Walgreens Boots Alliance, Inc. has signed off on an agreement to pay $44 million to settle a lawsuit brought by customers who received flawed results from blood tests conducted by Theranos during the pharmacy chain’s partnership with the failed company founded by Elizabeth Holmes.
Attorneys for the plaintiffs said in a filing this week in the U.S. District Court of Arizona that after nearly seven years of negotiating, the two sides had reached an agreement that would reimburse claimants roughly double what they paid out-of-pocket damages and “significant additional recoveries for those with battery claims against Walgreens.”
Battery and medical battery claims were brought against Walgreens in the suit by consumers whose blood was drawn by Walgreens employees and then tested by Theranos, whose diagnostics were later discovered to be faulty.
Theranos was founded by Holmes in 2003 but fell under scrutiny in 2015 after the Wall Street Journal exposed that the company was using traditional machines for its testing rather than its own technology and pointed to flaws in Theranos’ diagnostics.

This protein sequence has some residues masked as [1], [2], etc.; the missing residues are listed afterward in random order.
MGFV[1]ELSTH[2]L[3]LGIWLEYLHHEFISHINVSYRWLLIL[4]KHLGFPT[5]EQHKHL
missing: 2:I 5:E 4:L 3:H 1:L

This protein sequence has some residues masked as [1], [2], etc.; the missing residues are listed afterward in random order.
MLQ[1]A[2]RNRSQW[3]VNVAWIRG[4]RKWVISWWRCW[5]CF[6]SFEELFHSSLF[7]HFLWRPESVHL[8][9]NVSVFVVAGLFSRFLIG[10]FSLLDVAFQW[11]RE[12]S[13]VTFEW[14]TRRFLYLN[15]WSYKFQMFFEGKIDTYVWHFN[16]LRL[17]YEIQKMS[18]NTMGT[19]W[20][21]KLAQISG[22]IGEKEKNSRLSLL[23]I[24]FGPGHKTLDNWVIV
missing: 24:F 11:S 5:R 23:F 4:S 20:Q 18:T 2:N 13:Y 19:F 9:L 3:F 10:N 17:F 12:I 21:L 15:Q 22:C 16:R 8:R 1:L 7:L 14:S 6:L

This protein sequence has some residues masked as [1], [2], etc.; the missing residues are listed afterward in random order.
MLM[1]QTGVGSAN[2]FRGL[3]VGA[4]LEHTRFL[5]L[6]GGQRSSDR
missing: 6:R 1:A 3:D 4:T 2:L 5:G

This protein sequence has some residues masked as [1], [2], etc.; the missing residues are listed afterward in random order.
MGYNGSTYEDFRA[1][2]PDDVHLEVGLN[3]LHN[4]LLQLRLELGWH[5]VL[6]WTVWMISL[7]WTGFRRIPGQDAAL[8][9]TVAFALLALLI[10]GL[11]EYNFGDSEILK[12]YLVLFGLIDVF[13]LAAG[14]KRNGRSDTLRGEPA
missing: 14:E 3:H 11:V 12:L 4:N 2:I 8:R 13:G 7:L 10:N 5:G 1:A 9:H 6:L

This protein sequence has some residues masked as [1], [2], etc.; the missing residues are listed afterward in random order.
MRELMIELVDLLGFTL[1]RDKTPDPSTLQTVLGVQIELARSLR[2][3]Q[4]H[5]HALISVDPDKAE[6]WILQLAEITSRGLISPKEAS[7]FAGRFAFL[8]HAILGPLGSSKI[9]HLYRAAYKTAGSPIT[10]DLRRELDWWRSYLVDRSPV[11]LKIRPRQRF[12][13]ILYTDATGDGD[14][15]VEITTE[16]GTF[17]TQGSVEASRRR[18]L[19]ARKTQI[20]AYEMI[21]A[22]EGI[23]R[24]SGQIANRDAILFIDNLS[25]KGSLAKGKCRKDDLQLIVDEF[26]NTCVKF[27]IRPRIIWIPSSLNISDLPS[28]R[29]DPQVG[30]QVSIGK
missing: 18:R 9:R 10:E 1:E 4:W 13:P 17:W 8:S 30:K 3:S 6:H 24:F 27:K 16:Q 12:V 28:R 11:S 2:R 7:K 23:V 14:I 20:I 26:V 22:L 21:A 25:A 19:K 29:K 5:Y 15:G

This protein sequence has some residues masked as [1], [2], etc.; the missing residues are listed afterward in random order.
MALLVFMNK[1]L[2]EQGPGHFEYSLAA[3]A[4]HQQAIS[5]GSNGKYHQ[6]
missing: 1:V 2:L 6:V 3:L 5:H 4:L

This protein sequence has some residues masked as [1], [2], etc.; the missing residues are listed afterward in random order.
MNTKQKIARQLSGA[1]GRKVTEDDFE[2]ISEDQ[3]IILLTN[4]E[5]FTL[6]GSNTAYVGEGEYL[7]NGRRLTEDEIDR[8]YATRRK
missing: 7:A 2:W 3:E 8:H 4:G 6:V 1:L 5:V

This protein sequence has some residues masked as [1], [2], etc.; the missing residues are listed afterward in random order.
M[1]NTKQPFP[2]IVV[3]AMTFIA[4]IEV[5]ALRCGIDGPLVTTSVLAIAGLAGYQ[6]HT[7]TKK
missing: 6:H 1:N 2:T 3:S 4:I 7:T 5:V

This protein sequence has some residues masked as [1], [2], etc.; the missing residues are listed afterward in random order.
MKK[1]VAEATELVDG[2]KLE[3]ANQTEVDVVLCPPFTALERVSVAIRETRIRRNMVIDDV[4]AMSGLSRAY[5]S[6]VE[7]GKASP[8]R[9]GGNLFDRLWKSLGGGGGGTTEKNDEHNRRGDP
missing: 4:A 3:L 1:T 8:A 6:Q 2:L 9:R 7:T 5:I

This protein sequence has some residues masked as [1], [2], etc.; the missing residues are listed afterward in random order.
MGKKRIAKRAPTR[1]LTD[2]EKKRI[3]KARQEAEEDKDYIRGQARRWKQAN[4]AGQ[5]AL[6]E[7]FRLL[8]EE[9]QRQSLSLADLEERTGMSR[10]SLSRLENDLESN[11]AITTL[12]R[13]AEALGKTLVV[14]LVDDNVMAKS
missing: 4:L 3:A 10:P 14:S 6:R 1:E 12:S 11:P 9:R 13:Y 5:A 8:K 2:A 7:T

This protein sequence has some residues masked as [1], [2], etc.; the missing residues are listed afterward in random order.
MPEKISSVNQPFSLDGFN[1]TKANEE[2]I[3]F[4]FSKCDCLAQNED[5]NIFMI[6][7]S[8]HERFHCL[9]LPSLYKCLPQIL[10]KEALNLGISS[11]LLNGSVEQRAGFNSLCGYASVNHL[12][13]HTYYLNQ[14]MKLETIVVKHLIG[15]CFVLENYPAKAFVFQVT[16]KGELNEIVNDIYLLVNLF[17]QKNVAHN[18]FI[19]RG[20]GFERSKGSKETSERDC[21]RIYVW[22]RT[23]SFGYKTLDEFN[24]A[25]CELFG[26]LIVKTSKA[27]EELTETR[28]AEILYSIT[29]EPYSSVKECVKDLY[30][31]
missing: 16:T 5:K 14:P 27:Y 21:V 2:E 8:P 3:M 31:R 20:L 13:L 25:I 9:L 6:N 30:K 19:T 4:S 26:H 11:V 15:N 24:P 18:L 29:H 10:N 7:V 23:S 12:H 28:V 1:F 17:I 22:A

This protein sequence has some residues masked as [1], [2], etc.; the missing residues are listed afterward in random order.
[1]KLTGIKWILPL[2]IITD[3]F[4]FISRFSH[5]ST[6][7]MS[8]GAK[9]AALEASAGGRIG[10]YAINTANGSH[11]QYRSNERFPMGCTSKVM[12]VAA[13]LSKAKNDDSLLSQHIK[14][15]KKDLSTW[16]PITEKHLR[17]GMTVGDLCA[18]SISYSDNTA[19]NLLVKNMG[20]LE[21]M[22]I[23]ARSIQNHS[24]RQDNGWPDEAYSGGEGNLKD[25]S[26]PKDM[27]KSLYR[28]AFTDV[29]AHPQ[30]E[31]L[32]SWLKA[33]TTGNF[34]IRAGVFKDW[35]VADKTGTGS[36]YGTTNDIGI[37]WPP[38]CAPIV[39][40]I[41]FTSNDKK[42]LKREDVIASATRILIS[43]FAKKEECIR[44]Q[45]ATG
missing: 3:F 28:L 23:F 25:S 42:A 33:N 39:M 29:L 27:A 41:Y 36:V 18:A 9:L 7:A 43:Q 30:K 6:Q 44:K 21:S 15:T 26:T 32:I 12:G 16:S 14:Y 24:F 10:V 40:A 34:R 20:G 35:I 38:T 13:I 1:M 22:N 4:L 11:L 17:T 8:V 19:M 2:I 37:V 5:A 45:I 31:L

In 2016, Walgreens announced that it was terminating its relationship with Theranos and closing operations at 40 blood-draw sites that the Silicon Valley company ran in Arizona at Walgreens’ stores. Later that year, Walgreens sued Theranos for $140 million, accusing the blood-testing startup of breaching a contract.
Theranos shut down operations in 2018, the same year Holmes and her former lover and top Theranos lieutenant, Ramesh “Sunny” Balwani, were indicted on fraud and other charges. Both were convicted on several counts and are incarcerated, with Holmes initially sentenced to more than 11 years behind bars and Balwani serving 13.
Walgreens Boots Alliance
Balwani and Theranos ABC, the entity that holds what is left of Theranos, Inc.’s assets, also agreed to pay a combined $1.33 million to settle with the plaintiffs in the Walgreens class action. The filing said an agreement could not be reached with Holmes, who “does not have material personal resources to contribute to a settlement or to pay any judgment against her.”
Although Walgreens agreed to settle the class-action lawsuit against it rather than go to trial, the pharmacy chain maintains it was duped by Theranos. According to the settlement filing, “Walgreens asserts both legal and factual defenses to Plaintiffs’ claims, including that it was a victim of Theranos’s fraud and did not know that Theranos’s tests were not market-ready.”